McGeorge’s Capital Center for Law & Policy brought California State Senator Scott Wiener (D – San Francisco) to Mcgeorge School of Law in February. He talked with Capital Lawyering Concentration Director Erin O’Neal Muilenburg and students about housing policy, LGBTQ+ rights, criminal justice reform, and his penchant for trying to solve California’s most complex

McGeorge Adjunct Professor Chris Micheli

California’s Constitution in Article IV, Section 7, deals primarily with the proceedings of the houses and committees of the California Legislature. For example, in Section 7c, “The proceedings of each house and the committees thereof shall be open and public.” Moreover, in that section, “The right to attend open and public proceedings includes the

McGeorge Adjunct Professor Chris Micheli

While most of the public is trying to comply with the shelter in place orders that’ve now been instituted statewide, of course, with very stern warnings to comply to help curb the spread of this new coronavirus, there have been a number of people who have jobs that are deemed so critical that they

McGeorge Adjunct Professor Chris Micheli

As a result of the COVID‑19 outbreak, numerous state legislatures around the country have been acting upon, or considering, measures to deal with their legislative operations, including issues like recesses, bill deadlines, and remote voting.

About half of the states so far have either temporarily adjourned, or recessed, their legislative sessions. There are some

McGeorge Adjunct Professor Chris Micheli

As we near the end of the week of California’s shelter-in-place order, and with both Governor Newsom and President Trump putting the National Guard to use here in California to slow the spread of COVID-19, there is concern about whether the pandemic will somehow result in the imposition of martial law.

Neither the United

McGeorge Adjunct Professor Chris Micheli

Per Article II, Section 8(d) of the California Constitution, “An initiative measure embracing more than one subject may not be submitted to the electors or have any effect.” Essentially, if an initiative embraces more than one subject, it can neither be submitted to, nor enacted by, the voters.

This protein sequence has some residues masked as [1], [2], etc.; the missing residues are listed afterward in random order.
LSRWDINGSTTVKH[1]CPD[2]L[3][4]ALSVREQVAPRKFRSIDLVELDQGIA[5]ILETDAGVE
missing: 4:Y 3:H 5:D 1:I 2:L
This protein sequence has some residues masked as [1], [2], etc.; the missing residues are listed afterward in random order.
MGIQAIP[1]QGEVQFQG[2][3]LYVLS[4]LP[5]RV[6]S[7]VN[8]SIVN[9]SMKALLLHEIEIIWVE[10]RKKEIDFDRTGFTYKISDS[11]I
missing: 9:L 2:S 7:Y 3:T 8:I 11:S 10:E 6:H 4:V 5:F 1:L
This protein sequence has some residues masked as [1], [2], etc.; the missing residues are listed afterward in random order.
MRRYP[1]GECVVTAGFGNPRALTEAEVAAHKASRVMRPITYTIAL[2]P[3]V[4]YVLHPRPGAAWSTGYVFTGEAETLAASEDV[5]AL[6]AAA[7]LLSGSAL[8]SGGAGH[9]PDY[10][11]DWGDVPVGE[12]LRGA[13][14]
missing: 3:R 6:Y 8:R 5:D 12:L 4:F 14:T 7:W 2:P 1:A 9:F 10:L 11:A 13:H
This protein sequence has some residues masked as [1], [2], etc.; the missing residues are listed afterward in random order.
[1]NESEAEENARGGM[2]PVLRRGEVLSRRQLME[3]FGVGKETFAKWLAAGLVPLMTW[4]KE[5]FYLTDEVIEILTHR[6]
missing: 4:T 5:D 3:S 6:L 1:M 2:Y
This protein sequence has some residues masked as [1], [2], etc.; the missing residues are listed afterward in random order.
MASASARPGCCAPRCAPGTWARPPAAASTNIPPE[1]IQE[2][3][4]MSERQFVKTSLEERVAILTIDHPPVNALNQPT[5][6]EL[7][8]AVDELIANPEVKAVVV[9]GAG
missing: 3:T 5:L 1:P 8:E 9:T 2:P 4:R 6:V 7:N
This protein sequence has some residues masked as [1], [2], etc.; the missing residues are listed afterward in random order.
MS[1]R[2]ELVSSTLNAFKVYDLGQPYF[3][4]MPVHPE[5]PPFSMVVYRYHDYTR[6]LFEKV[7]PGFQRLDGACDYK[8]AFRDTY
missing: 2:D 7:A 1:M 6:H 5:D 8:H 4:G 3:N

You may recall that a similar

McGeorge Adjunct Professor Chris Micheli

In light of the current state of emergency in California that Governor Newsom declared to respond to the novel coronavirus, and the series of orders that he has issued since, I think it’s valuable to explore where the Governor’s emergency powers come from and what the limitations on those powers are.

While the Governor’s

McGeorge Adjunct Professor Chris Micheli

There are a number of instances where standardized language is contained in proposed ballot measures in California. While initiatives do not need to contain all of these provisions, proponents should study relevant laws and determine if they need to include one or more of these provisions in their initiatives. Those instances are amendments, severability,

McGeorge Adjunct Professor Chris Micheli

There are several code sections that set forth legislative powers and duties. These statutes were added by Prop 24 in 1984 and are found in Title 2, Division 2, Part 1, Chapter 8, Article II of California’s Government Code.

Government Code section 9910 states that the Speaker is responsible for the efficient conduct of

McGeorge Adjunct Professor Chris Micheli

In California’s Government Code, there are several code sections that set forth legislative rules and procedures. These particular statutes were added by Proposition 24 in 1984. These sections of law are found in Title 2, Division 2, Part 1, Chapter 8 of Article III in California’s Government Code.

Government Code Section 9920 essentially provides